Its hard out there for a zombie movie. To try and make yourself distinct from the rest of the flesh eating hordes you really have to try something different in order to get noticed. Recent times have barfed up The Girl With All The Gifts with its emphasis on children and World War Z with its emphasis on throwing lots of money at the screen and then doing a bog standard final act that could be in any low budget undead flick.
It Stains The Sand Red tries something different for its plot and it works a treat… well to start with anyway.
Molly and Nick are racing across the desert in his Porsche, escaping from the zombie apocalypse. Neither of them seem particularly bothered by the mayhem they’ve left behind, partly because they are drunk and high but mostly because they are selfish. However a quick vomit stop results in Molly alone with no car and being relentlessly chased by a single, besuited zombie. This is the central plot of the film: one woman being mercilessly pursued by a man who wants to kill her (and eat her intestines obviously). No matter where she goes, and she doesn’t really have anywhere to go as she’s in the middle of the Nevada desert, there he is, relentlessly following her.
This is a great set up for a low budget movie. For one thing you only need two actors. Brittany Allen has a really tough job to do here. She has to be both an awful human being and deeply sympathetic (she pulls it off well). She may be self obsessed but she has also found herself in this situation through a series of bad choices with bad men, the zombie following her is just the latest in a long line of them. It is telling that when she runs out of the cocaine she was so desperate to keep hold of in her initial scramble to escape, the real Molly starts to show herself. She is a woman of regret and sorrow and maybe this enforced, hideous, sobering experience is what she needs to get back on track in life. Obviously its a pity that her new life could be in a world where everyone is dead but hey, you can’t chose when you’re going to sort your shit out.
Molly herself is a trashy, taste free stripper with too much make-up, some awful animal print clothes and deeply inappropriate shoes for walking in the desert. There is a beautiful moment when Molly comes across a mirror and sees her face, all the make-up long since washed away. She looks almost shocked at seeing her true self. Its the minimalist plot which means the film can have great, subtle character moments like this.
Juan Riedinger plays the zombie, not very affectionally know as Smalls. Zombies are ten-a-penny nowadays so making them distinct or even scary is a tricky number to pull off. Smalls’s relentless pursuit of Molly makes him a formidable presence and having him stumble around in the bright summer sun rather than shuffling around in the dark makes him more creepy rather than less: despite the fact that here is a man trying to kill a woman in broad daylight there is no one here to stop him.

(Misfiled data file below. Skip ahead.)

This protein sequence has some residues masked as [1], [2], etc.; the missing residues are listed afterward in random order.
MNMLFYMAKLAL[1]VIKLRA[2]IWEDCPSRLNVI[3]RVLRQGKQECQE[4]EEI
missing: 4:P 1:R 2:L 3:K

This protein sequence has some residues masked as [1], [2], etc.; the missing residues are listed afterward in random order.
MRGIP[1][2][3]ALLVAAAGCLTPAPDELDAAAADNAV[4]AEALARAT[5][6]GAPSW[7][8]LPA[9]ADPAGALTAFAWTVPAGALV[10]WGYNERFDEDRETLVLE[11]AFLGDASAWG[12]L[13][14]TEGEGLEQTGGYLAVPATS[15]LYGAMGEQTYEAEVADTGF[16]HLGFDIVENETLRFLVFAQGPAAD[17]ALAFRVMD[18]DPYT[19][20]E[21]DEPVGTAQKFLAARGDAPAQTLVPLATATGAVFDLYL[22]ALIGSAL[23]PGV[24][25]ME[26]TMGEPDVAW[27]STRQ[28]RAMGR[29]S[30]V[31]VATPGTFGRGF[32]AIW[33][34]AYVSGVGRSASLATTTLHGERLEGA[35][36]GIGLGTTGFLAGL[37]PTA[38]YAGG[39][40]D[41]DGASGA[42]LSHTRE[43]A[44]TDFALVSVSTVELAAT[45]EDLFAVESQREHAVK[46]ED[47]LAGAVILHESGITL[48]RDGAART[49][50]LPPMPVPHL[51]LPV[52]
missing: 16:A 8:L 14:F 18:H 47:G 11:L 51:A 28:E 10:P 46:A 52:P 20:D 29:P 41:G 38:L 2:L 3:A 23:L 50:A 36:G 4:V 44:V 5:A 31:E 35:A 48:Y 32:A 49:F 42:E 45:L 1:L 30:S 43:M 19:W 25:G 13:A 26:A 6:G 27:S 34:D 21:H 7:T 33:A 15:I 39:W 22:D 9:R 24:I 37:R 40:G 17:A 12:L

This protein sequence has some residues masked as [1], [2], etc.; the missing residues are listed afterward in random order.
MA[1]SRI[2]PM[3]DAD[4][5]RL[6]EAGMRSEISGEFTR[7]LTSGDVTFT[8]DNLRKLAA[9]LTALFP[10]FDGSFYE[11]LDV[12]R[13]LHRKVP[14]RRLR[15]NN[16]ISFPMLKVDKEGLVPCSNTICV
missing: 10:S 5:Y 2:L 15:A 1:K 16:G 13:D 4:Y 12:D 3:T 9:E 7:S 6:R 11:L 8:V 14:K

The other thing that works so well in It Stains The Sand Red‘s favour is the astonishing Valley of Fire desert location. There have been a lot of low budget films shot in deserts but director Colin Minihan and his cinematographer Clayton Moore really take advantage of the Nevada landscape, with grand vistas and heat hazed tarmac. The stark image of Smalls in his sharp black suit against the burning brightness of the sand makes the zombie stand out more in this hellish world not fit for humans.
My main problem as I watched the first part of the film was that I wasn’t sure they could make this premise last for an hour and a half. Even half an hour in it felt a little repetitive with Molly thinking she’d escaped Smalls only for him to lurch out from behind some rock again and again. However the dynamic between the two characters does take a turn, I’m just not sure its for the better.
Look, I find it a bit odd for people to say I don’t like the way a story went it should have done this instead. Well if that’s the story you wanted to see then you should have written it yourself. So its not for me to tell Minihan and co what there story should be about. However it seems weird that (OKAY SPOILERS FOR THE REST OF THIS PARAGRAPH) firstly Molly and Smalls should start to get along, mainly because he is a zombie who’s soul purpose in life, sorry death, is to eat people and Molly should be just meat to him. Maybe its like Bub in Day of the Dead who grows as a zombie and doesn’t want to eat his master. I can maybe see a bit how Molly would be more grateful to him (he saves her life, albeit only because the person attacking her was nearer and so easier to eat) as she probably likes any man who shows some kind of kindness to her. But their relationship does seem to me to stretch probability somewhat. However I could go along with this because at least it did do something different and stretch Molly’s character in interesting ways. What I couldn’t understand was how the final act abandons the entire set up altogether and becomes a basic standard zombie movie like hundreds of others. I realise that you have to tell a story with a beginning, a middle and an end, however the end of this story seemed to be from a completely different movie.
Okay so if you did skip the rest of that last paragraph I basically said it starts of interesting, well made and original and by the end its just well made. Still if you aren’t sick to death of zombies by now (and I have to say I am more and more struggling to care about them anymore) then its better than most, certainly better than World War Z with its generic, bog standard final act… oh, hang on….